WebMD describes creatine as a substance that helps to make adenosine triphosphate, or ATP, which provides the body energy for muscle contractions. Although it is made naturally in the body, it is also available through meat, fish and various athletic supplements to enhance physical performance. Creatine works by pulling water into the muscles, increasing protein synthesis. Studies have demonstrated that when combined with exercise, creatine causes muscle fibers to grow.
Brittany Risher for Men's Health writes that creatine is considered safe to use. Evidence points to creatine aiding in short periods of physical activity, but it appears to have little effect for endurance athletes.
WebMD warns that although risk of side effects is rare, excess dosing can lead to weight gain, cramping, diarrhea, headaches and kidney problems. The latter is particularly concerning to health care professionals, who do not recommend that people with kidney or liver disease take creatine. Certain drugs like caffeine and other stimulants can increase the risk of experiencing these negative side effects. Creatine should always be taken with plenty of water to prevent dehydration.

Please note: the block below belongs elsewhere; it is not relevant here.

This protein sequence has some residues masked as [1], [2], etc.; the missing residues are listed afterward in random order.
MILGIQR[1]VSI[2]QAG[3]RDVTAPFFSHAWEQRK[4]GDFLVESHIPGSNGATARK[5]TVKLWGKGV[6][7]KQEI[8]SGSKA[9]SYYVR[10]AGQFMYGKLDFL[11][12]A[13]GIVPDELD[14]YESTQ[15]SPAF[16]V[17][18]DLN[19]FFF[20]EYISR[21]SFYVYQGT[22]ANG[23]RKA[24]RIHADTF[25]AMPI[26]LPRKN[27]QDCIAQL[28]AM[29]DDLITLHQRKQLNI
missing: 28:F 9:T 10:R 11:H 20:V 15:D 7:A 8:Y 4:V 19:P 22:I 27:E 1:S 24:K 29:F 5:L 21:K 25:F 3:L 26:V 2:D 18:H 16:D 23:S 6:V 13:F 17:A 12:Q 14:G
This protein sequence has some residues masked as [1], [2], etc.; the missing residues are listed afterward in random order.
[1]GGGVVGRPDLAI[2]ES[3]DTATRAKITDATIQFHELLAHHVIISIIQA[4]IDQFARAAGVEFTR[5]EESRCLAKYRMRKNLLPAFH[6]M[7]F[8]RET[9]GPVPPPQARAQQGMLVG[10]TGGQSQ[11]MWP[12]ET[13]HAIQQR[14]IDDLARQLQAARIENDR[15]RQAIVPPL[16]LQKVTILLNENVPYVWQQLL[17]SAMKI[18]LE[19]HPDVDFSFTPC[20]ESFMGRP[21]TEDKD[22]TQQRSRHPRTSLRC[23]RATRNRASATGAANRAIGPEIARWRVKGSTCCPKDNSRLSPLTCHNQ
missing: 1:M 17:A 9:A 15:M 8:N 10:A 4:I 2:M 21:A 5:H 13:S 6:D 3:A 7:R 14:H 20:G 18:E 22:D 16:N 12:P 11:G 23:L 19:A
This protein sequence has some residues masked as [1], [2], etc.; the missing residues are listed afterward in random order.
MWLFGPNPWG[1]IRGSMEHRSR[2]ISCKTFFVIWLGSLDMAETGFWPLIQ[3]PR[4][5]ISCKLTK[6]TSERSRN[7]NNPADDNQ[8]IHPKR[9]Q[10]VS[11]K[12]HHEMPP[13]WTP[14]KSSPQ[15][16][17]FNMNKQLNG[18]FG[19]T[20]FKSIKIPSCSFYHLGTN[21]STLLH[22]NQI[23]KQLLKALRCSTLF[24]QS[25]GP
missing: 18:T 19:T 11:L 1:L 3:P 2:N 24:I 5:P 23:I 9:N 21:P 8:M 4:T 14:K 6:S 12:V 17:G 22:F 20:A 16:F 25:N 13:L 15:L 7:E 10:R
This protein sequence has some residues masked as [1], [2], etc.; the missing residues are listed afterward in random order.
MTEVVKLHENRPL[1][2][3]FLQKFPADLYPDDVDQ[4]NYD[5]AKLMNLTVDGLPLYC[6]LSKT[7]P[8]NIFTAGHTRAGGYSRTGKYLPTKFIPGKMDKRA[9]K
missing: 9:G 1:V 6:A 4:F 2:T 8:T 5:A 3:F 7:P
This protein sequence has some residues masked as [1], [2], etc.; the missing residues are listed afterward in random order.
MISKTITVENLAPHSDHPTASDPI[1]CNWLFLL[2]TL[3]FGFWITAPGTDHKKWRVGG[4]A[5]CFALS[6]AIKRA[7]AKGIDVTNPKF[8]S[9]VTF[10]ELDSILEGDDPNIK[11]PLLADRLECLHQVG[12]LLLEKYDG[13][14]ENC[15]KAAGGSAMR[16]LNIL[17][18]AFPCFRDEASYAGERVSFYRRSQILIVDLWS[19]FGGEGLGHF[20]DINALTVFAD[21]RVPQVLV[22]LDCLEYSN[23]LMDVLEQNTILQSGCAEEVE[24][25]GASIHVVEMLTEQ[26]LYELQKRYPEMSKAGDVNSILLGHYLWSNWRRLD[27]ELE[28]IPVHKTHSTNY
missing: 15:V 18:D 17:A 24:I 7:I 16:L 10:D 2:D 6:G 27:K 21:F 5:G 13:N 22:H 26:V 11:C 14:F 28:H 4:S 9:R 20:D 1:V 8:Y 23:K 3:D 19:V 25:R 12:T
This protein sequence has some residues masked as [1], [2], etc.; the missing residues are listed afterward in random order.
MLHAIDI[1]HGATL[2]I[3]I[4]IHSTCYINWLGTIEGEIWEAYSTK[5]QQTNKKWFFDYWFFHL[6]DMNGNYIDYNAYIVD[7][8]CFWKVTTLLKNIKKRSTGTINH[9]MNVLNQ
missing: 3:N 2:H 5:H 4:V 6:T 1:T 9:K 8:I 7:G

Despite its popularity, Risher does not suggest people take creatine unless they truly need it, especially children under 18. Creatine can cause people to overexert themselves, tearing their muscles which can lead to permanent damage.